Amazon's telehealth arm quietly expands to 21 more states
By Katherine Khashimova Long
March 8, 2021
An Amazon telehealth outfit that started as a pilot service for Seattle-area employees and their families has quietly filed paperwork to operate in 21 more states, a signal of Amazon's expanding ambitions for the $3.8 trillion medical sector.
An Amazon telehealth outfit that started as a pilot service for Seattle-area employees and their families has quietly filed paperwork to operate in 21 more states, a signal of Amazon's expanding ambitions for the $3.8 trillion medical sector.The service, Amazon Care, launched a year ago as an app providing on-demand chat and video consultations with medical professionals for Amazon's then-54,000 Puget Sound employees. Users can also book in-person visits at their home or office with clinicians. Payment for the service routes through Amazon.com.
In recent weeks Amazon Care has incorporated in Alaska, Colorado, Delaware, Florida, Georgia, Hawaii, Idaho, Iowa, Maine, Maryland, Montana, New Hampshire, Ohio, Oregon, Rhode Island, South Carolina, Tennessee, Texas, Utah, Vermont and Wyoming, according to records filed with state agencies. The online health magazine Stat was first to report Amazon Care's expansion.
Amazon did not respond to questions about whether access to the newly expanded service will continue to be limited to Amazon employees.
But there are indications that Amazon may begin offering the service to a broader audience. In December, Business Insider reported that Amazon had pitched other companies, including Seattle-based Zillow, on the health care app. Amazon has been hiring health care practitioners, research scientists and product managers for the app around the country—including in California, Georgia and Texas, according to Stat.
And with a nationwide group of home health care providers, Amazon Care on Wednesday announced it would begin lobbying lawmakers to ease regulations on what kind of health services can be performed outside of a doctor's office—potentially widening the services Amazon Care can provide.
Amazon has not yet received professional licenses that would allow it to operate facilities like medical testing labs in the 21 states it has filed to do business. However, that paperwork may be coming down the line: In its Georgia business registration, Amazon indicated it planned to start doing business in the state this July.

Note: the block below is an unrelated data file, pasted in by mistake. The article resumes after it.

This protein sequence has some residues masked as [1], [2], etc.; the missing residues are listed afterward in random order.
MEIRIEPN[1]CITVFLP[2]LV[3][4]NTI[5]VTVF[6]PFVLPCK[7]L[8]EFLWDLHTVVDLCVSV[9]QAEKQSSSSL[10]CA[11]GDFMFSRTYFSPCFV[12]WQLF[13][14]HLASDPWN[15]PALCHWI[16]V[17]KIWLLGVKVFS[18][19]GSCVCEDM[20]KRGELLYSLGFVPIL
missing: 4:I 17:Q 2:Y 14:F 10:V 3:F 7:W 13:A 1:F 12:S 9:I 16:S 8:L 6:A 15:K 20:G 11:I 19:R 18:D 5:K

Amazon began nosing around the lucrative field of health care in 2017, when it made several high-profile hires from the sector. Former One Medical Vice President Christine Henningsgaard joined Amazon, as did Missy Krasner, from the digital health-records management company Box.Henningsgaard, who left Amazon in 2019 to start the maternity-focused health care venture Quilted Health, refers to herself on her LinkedIn profile as part of the "founding team" of Amazon Care, which she described as "bringing customer obsession, advanced technology, and last mile logistics to health care."
Around the same time, the company formed an ill-starred health care consortium with Berkshire Hathaway and JPMorgan Chase. The organization, later dubbed Haven, had a stated goal of offering better service and rates from health care providers on behalf of the triumvirate's nearly 1.2 million employees; Haven dissolved last month.
Amazon purchased online drugstore Pillpack for $753 million in mid-2018; the next year, the company won landmark approval allowing its voice-activated artificial intelligence, Alexa, to transmit private patient information. When the coronavirus began infecting Amazon's hundreds of thousands of warehouse workers last summer, the company built hundreds of its own on-site laboratories to test employees.
In November, Amazon launched an online pharmaceutical delivery service, sending drugstore share prices tumbling. Just weeks later, Amazon's cloud-computing division unveiled a health data management service for doctors and hospitals that complies with patient confidentiality regulations.
Amazon Care has likely been in the works since at least early 2018, when Amazon hired Seattle geriatrician Dr. Martin Levine. Amazon Care clinicians are employed by Care Medical, formerly Oasis Medical, a company Levine founded shortly after he joined Amazon, according to business records.
Amazon replaced Levine early last year with Dr. Sunita Mishra, a former executive at Providence St. Joseph, where she led the development of the health system's mobile app for on-demand medical care. Levine is now chief medical officer at The Polyclinic health system, which operates 14 sites around the Puget Sound region. Weeks after Mishra joined Amazon, the company expanded access to Amazon Care to all of its now-80,000 Washington state workers.